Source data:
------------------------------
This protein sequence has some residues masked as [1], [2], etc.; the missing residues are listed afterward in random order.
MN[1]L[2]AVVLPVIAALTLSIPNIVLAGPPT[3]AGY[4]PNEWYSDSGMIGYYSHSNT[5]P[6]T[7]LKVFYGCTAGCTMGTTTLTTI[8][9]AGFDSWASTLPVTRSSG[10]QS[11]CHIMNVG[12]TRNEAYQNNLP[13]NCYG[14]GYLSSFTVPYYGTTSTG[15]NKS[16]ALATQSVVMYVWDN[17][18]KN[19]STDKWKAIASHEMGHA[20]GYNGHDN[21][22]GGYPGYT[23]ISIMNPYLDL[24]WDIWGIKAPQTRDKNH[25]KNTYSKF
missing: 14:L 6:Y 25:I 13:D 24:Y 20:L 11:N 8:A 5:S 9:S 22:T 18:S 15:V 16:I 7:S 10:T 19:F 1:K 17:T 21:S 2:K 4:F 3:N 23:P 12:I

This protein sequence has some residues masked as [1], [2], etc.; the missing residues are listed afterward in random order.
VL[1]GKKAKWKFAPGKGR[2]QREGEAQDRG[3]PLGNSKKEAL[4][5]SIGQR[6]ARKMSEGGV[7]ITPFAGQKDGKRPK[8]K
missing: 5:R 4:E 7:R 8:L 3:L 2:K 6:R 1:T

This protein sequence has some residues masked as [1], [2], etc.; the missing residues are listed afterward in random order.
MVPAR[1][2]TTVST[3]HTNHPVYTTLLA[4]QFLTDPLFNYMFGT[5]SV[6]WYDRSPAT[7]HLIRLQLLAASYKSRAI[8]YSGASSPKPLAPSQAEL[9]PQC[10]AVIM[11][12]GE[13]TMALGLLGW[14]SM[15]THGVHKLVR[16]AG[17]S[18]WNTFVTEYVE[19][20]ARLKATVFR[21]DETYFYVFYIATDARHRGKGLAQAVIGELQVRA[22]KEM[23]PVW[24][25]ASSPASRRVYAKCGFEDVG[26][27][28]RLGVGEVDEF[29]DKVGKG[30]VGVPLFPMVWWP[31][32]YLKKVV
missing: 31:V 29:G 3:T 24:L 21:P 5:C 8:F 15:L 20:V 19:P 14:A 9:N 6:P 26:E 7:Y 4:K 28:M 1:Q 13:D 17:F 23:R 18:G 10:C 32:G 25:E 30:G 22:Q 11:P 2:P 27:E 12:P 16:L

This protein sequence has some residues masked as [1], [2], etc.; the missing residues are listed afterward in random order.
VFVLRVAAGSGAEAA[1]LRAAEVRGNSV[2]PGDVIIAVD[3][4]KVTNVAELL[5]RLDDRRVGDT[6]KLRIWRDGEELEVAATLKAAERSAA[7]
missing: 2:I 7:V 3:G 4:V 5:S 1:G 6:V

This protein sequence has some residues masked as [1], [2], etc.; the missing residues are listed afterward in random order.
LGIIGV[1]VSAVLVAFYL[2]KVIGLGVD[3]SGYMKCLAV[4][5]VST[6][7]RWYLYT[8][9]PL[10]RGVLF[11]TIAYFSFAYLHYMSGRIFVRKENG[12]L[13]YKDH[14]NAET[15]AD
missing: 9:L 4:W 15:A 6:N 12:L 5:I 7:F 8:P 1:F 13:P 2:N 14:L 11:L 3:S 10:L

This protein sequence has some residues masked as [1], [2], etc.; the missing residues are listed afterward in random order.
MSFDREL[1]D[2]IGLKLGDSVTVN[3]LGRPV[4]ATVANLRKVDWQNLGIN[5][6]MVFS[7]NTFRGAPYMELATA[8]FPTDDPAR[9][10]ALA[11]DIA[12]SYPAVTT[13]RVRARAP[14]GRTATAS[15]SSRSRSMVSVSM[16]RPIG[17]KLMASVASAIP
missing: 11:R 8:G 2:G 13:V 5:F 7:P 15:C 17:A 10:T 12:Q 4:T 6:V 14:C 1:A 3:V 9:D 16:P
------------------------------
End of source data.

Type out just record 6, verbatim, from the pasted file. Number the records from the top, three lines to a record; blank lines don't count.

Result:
This protein sequence has some residues masked as [1], [2], etc.; the missing residues are listed afterward in random order.
MSFDREL[1]D[2]IGLKLGDSVTVN[3]LGRPV[4]ATVANLRKVDWQNLGIN[5][6]MVFS[7]NTFRGAPYMELATA[8]FPTDDPAR[9][10]ALA[11]DIA[12]SYPAVTT[13]RVRARAP[14]GRTATAS[15]SSRSRSMVSVSM[16]RPIG[17]KLMASVASAIP
missing: 11:R 8:G 2:G 13:V 5:F 7:P 15:C 17:A 10:T 12:Q 4:T 6:V 14:C 1:A 3:V 9:D 16:P